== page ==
For a long, long time, our data has been static. Data is updated when we ask it to be, whether it’s querying and inputting new data, refreshing a page, or drawing a new bar graph.
But that was yesterday.
Today, with the emergence of
A real-time visualization is the processing and publishing (visually) of any type of data as it changes, in real time.
At its core, a real-time visualization is made up of two components: a stream of data and a user interface.
A stream of data is a constant flow of data where data packets are sent whenever that data is updated. This could be weather forecasts, stock prices, revenue, or Tweets, pretty much any data group that changes over time. Because a stream of data is active, it needs to have persistence, an open connection that allows data to be transferred freely.
If you want a tutorial on how to turn a source of data into a stream, we’ve got a good one here.
A real-time visualization requires a flexible, interactive user interface where changes are easily displayed based on changes sent from the stream of data.
D3js (Data-Driven Documents) uses digital data to drive the creation and control of graphical forms entirely in a web browser, which goes hand in hand with real-time visualizations. It enables you to make beautiful and easy to understand data visualizations.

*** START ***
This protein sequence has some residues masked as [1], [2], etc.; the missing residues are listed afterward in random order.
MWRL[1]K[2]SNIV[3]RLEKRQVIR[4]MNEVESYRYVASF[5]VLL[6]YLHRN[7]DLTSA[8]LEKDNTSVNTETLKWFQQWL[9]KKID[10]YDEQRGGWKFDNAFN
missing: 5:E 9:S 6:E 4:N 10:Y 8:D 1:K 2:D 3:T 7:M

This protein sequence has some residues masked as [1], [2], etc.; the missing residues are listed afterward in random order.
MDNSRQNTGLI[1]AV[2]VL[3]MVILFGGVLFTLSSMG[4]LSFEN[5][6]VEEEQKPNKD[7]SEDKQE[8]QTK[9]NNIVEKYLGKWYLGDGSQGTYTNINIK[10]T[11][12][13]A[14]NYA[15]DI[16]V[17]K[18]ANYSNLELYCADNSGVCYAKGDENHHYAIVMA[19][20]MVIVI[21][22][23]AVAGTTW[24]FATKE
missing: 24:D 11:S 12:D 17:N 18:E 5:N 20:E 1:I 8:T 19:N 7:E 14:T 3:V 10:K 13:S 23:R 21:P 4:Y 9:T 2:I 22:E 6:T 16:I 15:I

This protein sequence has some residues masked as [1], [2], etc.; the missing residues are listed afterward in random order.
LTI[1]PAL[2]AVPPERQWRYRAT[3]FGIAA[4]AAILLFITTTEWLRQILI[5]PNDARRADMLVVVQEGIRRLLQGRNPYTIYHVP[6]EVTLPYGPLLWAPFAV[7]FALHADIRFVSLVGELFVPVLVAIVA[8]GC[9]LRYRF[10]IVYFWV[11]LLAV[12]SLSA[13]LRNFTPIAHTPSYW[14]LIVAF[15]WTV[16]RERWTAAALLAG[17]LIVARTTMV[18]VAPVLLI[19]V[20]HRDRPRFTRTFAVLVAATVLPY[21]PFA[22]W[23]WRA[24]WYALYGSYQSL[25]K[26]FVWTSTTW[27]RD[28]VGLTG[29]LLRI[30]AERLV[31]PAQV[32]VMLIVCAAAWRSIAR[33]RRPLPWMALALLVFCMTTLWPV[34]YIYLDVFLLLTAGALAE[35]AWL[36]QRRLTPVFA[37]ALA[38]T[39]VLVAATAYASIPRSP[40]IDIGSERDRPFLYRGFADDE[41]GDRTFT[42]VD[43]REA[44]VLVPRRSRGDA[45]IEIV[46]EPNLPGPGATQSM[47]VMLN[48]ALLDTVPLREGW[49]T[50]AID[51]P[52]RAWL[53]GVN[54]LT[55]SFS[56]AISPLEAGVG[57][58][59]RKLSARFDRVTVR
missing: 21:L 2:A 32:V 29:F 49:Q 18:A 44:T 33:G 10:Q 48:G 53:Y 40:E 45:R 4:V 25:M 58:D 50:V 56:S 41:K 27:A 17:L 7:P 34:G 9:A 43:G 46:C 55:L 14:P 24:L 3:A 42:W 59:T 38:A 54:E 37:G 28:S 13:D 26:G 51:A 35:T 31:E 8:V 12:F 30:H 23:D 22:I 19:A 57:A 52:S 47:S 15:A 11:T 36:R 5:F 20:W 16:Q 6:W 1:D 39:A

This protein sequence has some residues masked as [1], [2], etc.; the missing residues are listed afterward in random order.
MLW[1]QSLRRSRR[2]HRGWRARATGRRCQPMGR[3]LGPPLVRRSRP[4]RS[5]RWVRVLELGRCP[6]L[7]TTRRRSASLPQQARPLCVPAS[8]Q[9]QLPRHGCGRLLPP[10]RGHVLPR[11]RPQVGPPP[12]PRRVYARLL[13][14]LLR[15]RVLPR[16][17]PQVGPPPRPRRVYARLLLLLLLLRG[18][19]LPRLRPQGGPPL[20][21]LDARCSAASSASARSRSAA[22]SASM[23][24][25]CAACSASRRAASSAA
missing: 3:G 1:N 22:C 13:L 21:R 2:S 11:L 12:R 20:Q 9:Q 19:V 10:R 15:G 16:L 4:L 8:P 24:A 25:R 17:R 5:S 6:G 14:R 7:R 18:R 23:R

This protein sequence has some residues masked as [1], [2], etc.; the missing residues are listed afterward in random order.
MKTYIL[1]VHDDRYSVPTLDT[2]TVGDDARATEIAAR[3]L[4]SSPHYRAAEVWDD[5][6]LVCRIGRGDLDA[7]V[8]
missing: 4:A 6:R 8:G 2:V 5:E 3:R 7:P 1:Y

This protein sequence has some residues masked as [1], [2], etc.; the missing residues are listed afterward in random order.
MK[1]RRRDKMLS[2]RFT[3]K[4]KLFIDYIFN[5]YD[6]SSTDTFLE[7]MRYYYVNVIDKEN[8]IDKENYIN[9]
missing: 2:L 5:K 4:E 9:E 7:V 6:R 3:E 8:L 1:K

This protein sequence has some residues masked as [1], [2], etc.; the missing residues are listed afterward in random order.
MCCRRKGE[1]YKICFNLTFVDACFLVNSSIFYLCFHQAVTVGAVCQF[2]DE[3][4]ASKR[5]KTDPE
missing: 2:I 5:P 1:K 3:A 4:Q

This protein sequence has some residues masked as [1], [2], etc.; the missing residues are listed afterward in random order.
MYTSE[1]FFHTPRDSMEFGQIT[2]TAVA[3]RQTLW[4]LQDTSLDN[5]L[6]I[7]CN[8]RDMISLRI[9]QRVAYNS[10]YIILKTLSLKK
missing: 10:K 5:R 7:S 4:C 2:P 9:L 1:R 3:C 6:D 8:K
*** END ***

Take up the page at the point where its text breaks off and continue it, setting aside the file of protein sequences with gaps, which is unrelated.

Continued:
WebGL brings 3D to the browser, which means we can build some amazing visualizations outside the two dimensional realm. When we bring WebGL to the cloud, we can then stream data to a WebGL application to create some pretty interesting in-browser 3D visualizations.
If you want to see some examples, check out our list of D3js and WebGL visualization tutorials.
Old data is bad data. And for a business, up to date data is essential. Visualizing that data and making it easy and clear to understand is key for business decisions and makes monitoring that data more streamlined. An operations team can monitor their systems or networks and spot trends or issues. A financial team can have accurate, up to the millisecond financial data.
But it doesn’t just stop with strictly business. From a marketing standpoint, you can display trends, social mentions, etc, and display them for anyone to see. For second-screen and entertainment experiences, you can display poll and trivia scores as more players interact.
Real-time visualizations have even found their way into art, where two visualization artists created a data-driven performance where a series of questions were asked to an audience, and based on their responses, a projection on a public facade changed. Read more about the artists and their project United Colors of Dissent here.
Immediate data visualization is changing the way we look at data. Current data is smart data, and the how he process and visualize data is getting smarter.